Top Gun: Maverick
Lets get this out of the way, the original Top Gun was not a great movie, it really is not that good of a movie either. But, it was a huge cultural impact because it captured the thrill of being a Naval fighter pilot flying by the seat of their pants. As a teen, I loved the original movie for its aerial stunt sequences and all the quotable lines (“Son, your ego is writing checks your body can’t cash.”) I did not know what to make of Top Gun: Maverick when it was announced. Now that I have seen Top Gun: Maverick, what do I make of it?
More than thirty years after the end of the first movie, Pete “Maverick” Mitchell (Tom Cruise) is still a Captain in the Navy because that’s what he chooses to be. He is a test pilot in the Darkstar scramjet project, still disobeying orders and doing things his way. Maverick is approached by a hesitant Rear Admiral Cain (Ed Harris) at the request of Admiral Tom “Iceman” Kazansky (Val Kilmer) to train a group of pilots at Top Gun for an urgent special mission to destroy an unsactioned uranium enrichment facility in an unnamed foreign country.
In the group of pilots is Nick “Rooster” Bradshaw (Miles Teller), the son of Maverick’s old RIO “Goose” who died in the first movie – a death that Maverick feels guilty about. Other pilots include (but not limited to) the cocky Jake “Hangman” Seresin (Glen Powell), Natasha “Phoenix” Trace (Monica Barbaro) and her RIO Robert “Bob” Floyd (Lewis Pullman).
Along the way, Maverick reacquaints himself with an old flame and bar owner, Penny Benjamin (Jennifer Connelly).
Top Gun: Maverick is well-balanced in tone and mood – and knows exactly how to use nostalgia for maximum effect. The opening sequence put a smile on my face because it tapped so deeply into the nostalgia of the opening sequence of the first film – down to using the same fonts in the credits as the original – and has a touching callback to Don Simpson. The script for the movie moved seamlessly between drama, thrills, action and even contemplation about life.
There was a long scene between Val Kilmer and Tom Cruise that was emotional and surprisingly adult – something that the first movie never achieved. And while the movie was full of exciting action, there was a quiet background moroseness which threads throughout the movie – it deals with Maverick aging and coming to terms with the possibly of the end of his career as a fly-by-the-seat-of-your-pants daredevil. The theme of obsolescence carried from the start of the film to the end. At times the movie feels like it’s not just talking about Maverick retiring because of his age, but Tom Cruise also from acting.
The flight sequences, aerial stunts and aerial photography in Top Gun: Maverick are top notch. These flight sequences achieved levels of thrills that were so visceral that they had me squirming in my seat dodging missiles and feeling the G’s. These sequences were truly exhilarating and they show that there’s nothing like shooting real-on-reel to create a unique and genuine sense of excitement in a movie. Doing things for real elevates a movie to heights that cannot be achieved through visual effects or computer generated imagery. I applaud Tom Cruise for his dedication to bringing real movie making to the big screen.
Tom Cruise is excellent in the film and it was readily apparent when seeing him pulling G’s in the cockpit to realize his total dedication to the craft of creating a crowd-pleasing summer movie. Unlike in the first movie where Kelly McGillis and Cruise had zero chemistry, Jennifer Connelly was a much better screen partner for Cruise. Miles Teller was a spitting image of young Anthony Edwards and while I am not a fan of Teller, he does well in Top Gun: Maverick. The rest of the pilots aren’t given much, but are memorable in their own ways. The person that left an impression was Bashir Salahuddin as “Hondo”, who didn’t have much screen time, but he makes the most of each second on screen. Kudos to Salahuddin.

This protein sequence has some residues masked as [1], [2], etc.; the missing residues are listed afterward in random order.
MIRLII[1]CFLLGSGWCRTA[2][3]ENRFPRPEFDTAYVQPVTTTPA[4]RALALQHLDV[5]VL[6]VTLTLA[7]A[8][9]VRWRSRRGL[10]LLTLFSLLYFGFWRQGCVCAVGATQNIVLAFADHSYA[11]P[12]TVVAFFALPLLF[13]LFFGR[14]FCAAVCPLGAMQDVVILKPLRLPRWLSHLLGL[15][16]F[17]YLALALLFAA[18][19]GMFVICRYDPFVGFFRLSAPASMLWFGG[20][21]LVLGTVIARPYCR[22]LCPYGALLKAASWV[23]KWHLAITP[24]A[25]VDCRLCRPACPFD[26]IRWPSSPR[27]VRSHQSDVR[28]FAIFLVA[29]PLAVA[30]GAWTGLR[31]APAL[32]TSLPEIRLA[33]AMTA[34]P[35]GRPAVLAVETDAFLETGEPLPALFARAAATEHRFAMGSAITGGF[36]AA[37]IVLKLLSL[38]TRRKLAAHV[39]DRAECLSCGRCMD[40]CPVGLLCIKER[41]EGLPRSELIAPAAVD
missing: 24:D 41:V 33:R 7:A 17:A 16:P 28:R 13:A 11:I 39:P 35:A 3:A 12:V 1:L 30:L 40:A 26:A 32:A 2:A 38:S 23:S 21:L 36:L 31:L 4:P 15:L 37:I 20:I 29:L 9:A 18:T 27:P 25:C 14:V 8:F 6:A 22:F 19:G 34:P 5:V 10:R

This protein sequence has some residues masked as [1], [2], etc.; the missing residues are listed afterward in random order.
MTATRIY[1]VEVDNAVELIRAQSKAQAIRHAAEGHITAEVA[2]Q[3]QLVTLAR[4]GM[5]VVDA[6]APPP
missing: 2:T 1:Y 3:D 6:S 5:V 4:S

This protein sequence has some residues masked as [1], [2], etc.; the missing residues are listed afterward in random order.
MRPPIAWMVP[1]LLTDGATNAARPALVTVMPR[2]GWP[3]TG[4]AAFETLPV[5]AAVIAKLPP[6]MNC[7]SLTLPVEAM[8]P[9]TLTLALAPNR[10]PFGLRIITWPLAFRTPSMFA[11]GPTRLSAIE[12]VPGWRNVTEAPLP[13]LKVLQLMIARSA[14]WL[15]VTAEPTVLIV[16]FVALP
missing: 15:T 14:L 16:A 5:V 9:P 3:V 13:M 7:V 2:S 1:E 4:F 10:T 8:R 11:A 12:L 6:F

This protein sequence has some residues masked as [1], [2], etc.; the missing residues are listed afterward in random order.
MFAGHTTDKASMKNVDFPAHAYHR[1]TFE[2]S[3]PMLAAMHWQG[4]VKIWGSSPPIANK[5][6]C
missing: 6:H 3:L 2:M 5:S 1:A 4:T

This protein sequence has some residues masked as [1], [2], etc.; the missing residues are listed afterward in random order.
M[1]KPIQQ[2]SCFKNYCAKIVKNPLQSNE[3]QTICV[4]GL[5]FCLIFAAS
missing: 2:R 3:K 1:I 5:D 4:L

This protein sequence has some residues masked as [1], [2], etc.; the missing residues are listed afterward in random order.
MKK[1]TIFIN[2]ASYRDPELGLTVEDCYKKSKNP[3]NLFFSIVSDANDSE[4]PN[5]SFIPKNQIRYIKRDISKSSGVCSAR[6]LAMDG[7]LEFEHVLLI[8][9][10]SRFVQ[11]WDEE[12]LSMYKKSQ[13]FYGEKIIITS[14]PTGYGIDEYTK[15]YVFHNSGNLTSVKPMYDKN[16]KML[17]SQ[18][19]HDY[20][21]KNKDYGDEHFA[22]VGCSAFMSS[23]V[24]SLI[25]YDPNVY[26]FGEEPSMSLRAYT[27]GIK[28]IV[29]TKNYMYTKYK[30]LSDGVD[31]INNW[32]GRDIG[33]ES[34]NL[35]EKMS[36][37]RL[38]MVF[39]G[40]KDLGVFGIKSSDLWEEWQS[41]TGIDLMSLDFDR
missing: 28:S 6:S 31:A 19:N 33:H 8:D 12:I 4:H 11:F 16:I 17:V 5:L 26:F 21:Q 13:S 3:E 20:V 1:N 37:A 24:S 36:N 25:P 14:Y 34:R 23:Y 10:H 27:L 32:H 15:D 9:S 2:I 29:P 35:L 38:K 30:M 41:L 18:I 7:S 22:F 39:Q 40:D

Where the first movie barely had a plot to follow along with, Maverick has a mission that needs to be accomplished and we are given something to carry us along for the movie. Tom Cruise was collaborating with two people which he’s had success with before. The script is written in part by Christopher McQuarrie who worked with Cruise on the last few and also upcoming Mission Impossible movies. And director Joseph Kosinski worked with Cruise on Oblivion, which while not perfect, was memorable.
The sound design in the movie was aural perfection. There is something special about feeling the sound of a fighter jet in my chest which made the sound in Top Gun: Maverick so awesome.
Harold Faltermeyer’s unforgettable Top Gun Anthem is used marvelously in the movie, just hearing it during the opening sequence was enough, but having it sprinkled throughout the movie was magnificent. And it was a brilliant move to use Kenny Loggins’ “Danger Zone” at the start of the film – just like in the original film. Even after 37 years, the song has not lost its ability to put a smile on my face.
I saw Top Gun: Maverick on the big screen and would encourage everyone to see it on the big screen. This is one of those movies that was specifically made to be experienced on the big screen – you would be doing the filmmakers and yourself a disservice if you watch Top Gun: Maverick on a phone or computer screen.
Top Gun: Maverick is one of the few movies in which the sequel completely outshines the original. I highly recommend Top Gun: Maverick.
“Do some of that pilot shit.”
Watched at Oakridge Cinemark 20.